Note: The final article in our October 2019 series on relevant discussion topics showing how
the Dear Dr. Mooney community offers teachers of English Learners a unique chance to give
and receive support.
At the beginning of October, I said we all need teacher-friends. And we do!
But what about those colleagues that are not your friends, particularly those who seem to be doing harm to the English learners you care so much about?
You know the ones I’m talking about. There’s the colleague down the hall who is a perfectly nice person. Perhaps they’re even a decent teacher, but they just don’t seem to understand English learners’ needs. Their feelings come across when they question why you scaffold your lessons or provide accommodations on projects and assessments. They may contend that your teaching isn’t rigorous enough. You’re simplifying the curriculum – babying the students.
You may be the EL specialist in your building, and you encounter teachers who resist changing anything about their practice in order to accommodate English learners. They don’t want to provide more time on assessments or find alternative ways for students to access the content. They claim to teach Science, not English!
Some may say that it’s not that they don’t want to implement the accommodations. They just don’t have the time because of everything else they’re required to do. Others don’t say anything at all; they just seem to ignore the ELs in their classes.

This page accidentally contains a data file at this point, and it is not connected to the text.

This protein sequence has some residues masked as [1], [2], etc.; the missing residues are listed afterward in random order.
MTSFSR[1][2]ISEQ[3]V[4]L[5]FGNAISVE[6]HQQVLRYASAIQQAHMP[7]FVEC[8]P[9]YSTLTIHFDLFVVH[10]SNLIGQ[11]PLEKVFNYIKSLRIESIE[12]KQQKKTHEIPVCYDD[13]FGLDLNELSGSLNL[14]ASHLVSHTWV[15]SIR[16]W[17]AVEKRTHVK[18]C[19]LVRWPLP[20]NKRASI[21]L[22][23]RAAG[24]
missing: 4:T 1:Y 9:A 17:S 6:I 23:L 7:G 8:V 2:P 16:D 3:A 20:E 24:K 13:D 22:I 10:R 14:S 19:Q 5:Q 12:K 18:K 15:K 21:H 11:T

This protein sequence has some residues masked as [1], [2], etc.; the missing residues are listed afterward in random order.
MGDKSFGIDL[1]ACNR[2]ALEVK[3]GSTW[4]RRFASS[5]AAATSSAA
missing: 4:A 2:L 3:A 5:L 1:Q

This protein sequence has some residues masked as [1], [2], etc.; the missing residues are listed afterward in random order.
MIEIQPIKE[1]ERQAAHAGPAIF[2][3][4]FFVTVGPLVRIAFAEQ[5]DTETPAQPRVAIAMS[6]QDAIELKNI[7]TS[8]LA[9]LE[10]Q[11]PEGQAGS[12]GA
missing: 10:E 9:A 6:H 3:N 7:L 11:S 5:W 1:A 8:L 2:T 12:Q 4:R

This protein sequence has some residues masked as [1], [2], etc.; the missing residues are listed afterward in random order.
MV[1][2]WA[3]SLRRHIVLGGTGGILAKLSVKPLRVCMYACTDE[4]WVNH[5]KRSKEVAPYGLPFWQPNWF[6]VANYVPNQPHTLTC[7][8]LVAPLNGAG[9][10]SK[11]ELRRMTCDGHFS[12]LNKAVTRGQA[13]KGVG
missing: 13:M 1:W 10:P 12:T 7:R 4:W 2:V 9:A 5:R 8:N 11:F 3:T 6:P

How do you handle this resistance?
Keep them close.
You’ve heard the saying – Keep your friends close and your enemies closer. It’s a shrewd reminder to keep your enemies close enough to know what they’re doing. Don’t ignore them. Maybe the saying also implies that you treat your “enemies” in a way that they don’t even realize you’re not friends.
Now, I am NOT saying that teachers who do not accommodate for ELs are your enemies. They’re not, even though it may feel that way. Those are your feelings, but they may not be the facts.
Your colleagues are right; they are overburdened with so much to do. In recent years, it seems like more and more policy and expectations are pushed down from above to the classroom teacher.
Although their plates are full, it’s also true that ELs deserve certain accommodations in the classroom. Common sense, and the law, says they do.
So, what are you to do?
Develop allies, not enemies.
Perhaps your colleagues resist accommodations because they really don’t know what to do or how to do it.
What would you do if this were your teacher-friend? You would help them, right? Why not do that for your non-teacher-friends?
Share a scaffolded lesson plan or offer to modify an assignment for them. Help them write a few language objectives. Show them how you use the WIDA Can-Do Descriptors to adjust your lesson plans for ELs’ needs. You don’t have to wait for them to ask for your help. Gently interject ideas into conversations. Talk about these suggestions as if you know they want to know.
Don’t roll your eyes.
There really are colleagues who will welcome help when it is offered with the right spirit and at the right time. It needs to be help they perceive as help, not as condemnation of their current practice. Look for colleagues that seem open to your assistance and start with them. Come alongside, helping and encouraging them to see ELs in a new light. It will take time, but it can work.
Remember, not everyone will be your ally in this endeavor, but that’s okay. The more allies that are on your side, the fewer there are on the other.
What about your experiences?
- Have you tried to develop allies in the teaching of English Learners?
- How do you deal with teachers who are resistant to implementing accommodations?